Operation Radd-ul-Fasaad, as per the ISPR release announcing its commencement, is a military-driven operation with civilian institutions and the political leadership playing a secondary role. This has three broad implications for the ongoing national counterterrorism effort. First, it limits civilian agency in counterterrorism efforts because the military is not positioned to interact with this community, depriving the operation of an important resource. Second, giving primacy to the military in any counterterrorism operation leads to the marginalisation of civilian institutions such as the police. Scarce resources, which could be better spent on reforming the criminal justice system or building civilian capacity, are instead channeled into strengthening the paramilitary. Third, the military, by virtue of its training, will always remain kinetic-oriented. Hence the focus will continue to remain on “capture-and-kill” approaches instead of preventing violent extremism from proliferating across public spaces. In other words, Operation Radd-ul-Fasaad, like earlier military-led operations, is likely to lead to short-term successes while failing to address the long-term threat of violent extremism. To enable greater civilian control of CT/CVE efforts, two steps are needed: one, strong political will to take ownership of these measures. Two, civilian institutions such as the criminal justice system must be strengthened as a priority. NACTA, the national focal institution to deal with terrorism, must be made active by holding a meeting of its BoG, headed by the Prime Minister. Simultaneously a national strategy for CVE needs to be formulated. A civilian roadmap can thus help limit the military’s role in CT/CVE. It goes without saying that military involvement in crime control and CT is, ultimately, an ad-hoc measure, and ad-hoc measures, no matter how powerful, do not yield permanent solutions.


Moeed Yusuf, Associate Vice President Asia Centre at USIP

Pakistan has managed quite a remarkable turnaround in terms of pacifying the terrorism threat. The next stage is to attain sustainable peace. The good news is that the way to get there is known: it requires political will and capacity to implement the National Action Plan. The problem is that the state’s approach is far from holistic when it comes to pursuing all of NAP’s 20 objectives. For instance, the vision to eliminate all militants and extremism from Pakistani soil clashes with the country’s longstanding, and highly damaging, strategic paradigm. Whether it is capacity or will that is holding us back, the fact is that the state continues to be selective in its targeting of militant outfits. The best you can do then is contain the cancer, but elimination will remain a far cry. Then there are elements of NAP like overhauling the criminal justice system that require decades of sincere effort. The state has simply abdicated this responsibility, preferring to bank on stopgap solutions in the way of military courts. Finally, there are aspects that the state has in fact made significant progress on, be it rather unfortunate ones such as forcing the return of Afghan refugees, or more appreciable ones like action against hate speech and the apprehension of terrorists. Make no mistake: even what little has been achieved is impressive. But unfortunately this mixed approach is only good enough to keep violence at manageable levels. It won’t address the toughest, deepest structural problems inherent within the system, and will thus keep us from ensuring sustainable peace in the country. To get there, the state must show the will and sincerity to pursue each of NAP’s objectives without prejudice.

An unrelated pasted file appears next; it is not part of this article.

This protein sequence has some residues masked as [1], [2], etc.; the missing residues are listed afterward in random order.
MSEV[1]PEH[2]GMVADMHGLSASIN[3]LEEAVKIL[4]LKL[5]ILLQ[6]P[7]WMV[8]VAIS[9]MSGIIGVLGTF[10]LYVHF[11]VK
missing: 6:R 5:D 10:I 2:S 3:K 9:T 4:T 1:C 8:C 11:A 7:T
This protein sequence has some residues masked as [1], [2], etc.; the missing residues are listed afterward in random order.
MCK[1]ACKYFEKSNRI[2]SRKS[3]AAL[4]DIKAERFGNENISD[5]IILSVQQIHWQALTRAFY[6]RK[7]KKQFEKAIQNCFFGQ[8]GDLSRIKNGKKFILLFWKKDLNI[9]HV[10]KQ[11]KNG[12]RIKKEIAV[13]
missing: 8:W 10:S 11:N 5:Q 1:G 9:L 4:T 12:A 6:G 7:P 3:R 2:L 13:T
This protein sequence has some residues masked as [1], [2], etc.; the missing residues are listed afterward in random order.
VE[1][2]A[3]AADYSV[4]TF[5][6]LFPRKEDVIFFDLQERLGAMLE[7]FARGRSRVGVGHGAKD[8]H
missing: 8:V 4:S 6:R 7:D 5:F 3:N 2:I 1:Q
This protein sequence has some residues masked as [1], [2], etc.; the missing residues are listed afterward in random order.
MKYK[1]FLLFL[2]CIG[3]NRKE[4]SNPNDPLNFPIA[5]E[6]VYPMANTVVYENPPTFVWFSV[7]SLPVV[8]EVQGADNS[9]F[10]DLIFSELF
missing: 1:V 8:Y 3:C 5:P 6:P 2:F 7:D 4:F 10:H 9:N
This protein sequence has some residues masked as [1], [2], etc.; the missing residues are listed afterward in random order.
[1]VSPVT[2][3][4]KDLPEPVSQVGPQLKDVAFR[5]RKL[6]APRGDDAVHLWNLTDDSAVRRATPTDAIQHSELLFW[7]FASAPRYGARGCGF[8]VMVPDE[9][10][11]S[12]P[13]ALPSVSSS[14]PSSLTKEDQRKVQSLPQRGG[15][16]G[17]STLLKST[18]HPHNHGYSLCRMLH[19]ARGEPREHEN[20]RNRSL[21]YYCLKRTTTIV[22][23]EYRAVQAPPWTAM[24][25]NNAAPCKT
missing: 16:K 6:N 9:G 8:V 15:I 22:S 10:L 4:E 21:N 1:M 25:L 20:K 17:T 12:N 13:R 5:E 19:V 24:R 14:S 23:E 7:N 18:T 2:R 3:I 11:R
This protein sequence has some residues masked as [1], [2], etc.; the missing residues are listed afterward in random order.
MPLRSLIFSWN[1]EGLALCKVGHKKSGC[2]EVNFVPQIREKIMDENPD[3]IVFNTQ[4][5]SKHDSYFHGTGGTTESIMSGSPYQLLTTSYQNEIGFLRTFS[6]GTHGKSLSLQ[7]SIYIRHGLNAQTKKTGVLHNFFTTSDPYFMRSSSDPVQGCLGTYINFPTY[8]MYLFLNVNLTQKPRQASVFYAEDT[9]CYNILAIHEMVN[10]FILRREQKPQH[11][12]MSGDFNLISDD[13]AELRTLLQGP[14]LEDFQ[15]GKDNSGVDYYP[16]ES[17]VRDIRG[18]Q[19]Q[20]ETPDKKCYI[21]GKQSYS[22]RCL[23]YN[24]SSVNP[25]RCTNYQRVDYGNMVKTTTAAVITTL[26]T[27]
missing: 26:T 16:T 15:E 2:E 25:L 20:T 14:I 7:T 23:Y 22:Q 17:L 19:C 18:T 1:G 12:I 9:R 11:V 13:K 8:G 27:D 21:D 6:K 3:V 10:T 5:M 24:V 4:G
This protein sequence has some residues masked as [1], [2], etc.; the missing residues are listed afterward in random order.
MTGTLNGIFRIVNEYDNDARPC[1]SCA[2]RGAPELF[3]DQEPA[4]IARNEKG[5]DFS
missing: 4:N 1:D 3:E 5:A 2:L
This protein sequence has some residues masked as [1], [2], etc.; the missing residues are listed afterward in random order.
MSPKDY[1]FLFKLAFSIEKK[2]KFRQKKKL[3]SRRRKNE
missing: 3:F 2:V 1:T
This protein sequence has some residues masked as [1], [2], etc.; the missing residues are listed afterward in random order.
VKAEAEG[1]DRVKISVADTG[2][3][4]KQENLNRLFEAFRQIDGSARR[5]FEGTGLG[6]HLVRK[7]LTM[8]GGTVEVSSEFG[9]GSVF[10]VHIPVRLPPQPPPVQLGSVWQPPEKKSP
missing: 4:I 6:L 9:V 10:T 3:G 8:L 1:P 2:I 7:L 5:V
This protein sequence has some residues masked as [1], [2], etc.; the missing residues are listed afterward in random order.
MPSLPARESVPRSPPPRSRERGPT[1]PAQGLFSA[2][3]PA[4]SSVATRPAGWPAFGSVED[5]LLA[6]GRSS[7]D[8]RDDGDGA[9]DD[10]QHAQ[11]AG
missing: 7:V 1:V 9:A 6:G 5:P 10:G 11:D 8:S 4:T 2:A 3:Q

Zahid Hussain 2

Zahid Hussain, Jinnah Institute Senior Fellow

While the latest wave of terrorist attacks has provoked an intense militaristic response from the state, there are certainly questions about the limitations of the use of kinetic force alone in dealing with the current threat. While security officials describe Operation Radd-ul-Fasaad or ‘elimination of discord’ as the next phase of the on-going counterterrorism campaign, there remain serious flaws in only taking a militarist approach to tackle the problem. For sure, the state must use force whenever it is necessary. It not only raises the cost for militants, but it is also a way to reassure an alarmed public that action is being taken to shore up national security. But the mere use of force is hardly effective unless accompanied by non-kinetic measures. The threat from violent extremism cannot be successfully challenged militarily. There is a difference between fighting an insurgency and combating terrorism. The real struggle is to win hearts and minds, and this is something the state needs to urgently recognise and address. This is perhaps one of the key reasons for the government’s failure in explicitly implementing the National Action Plan. Extra-judicial killings are not the solution. Such acts will only make things worse. Decapitation is not an appropriate strategy to fight terrorism.  It is more important to fight the ideology that produces terrorists in the first place.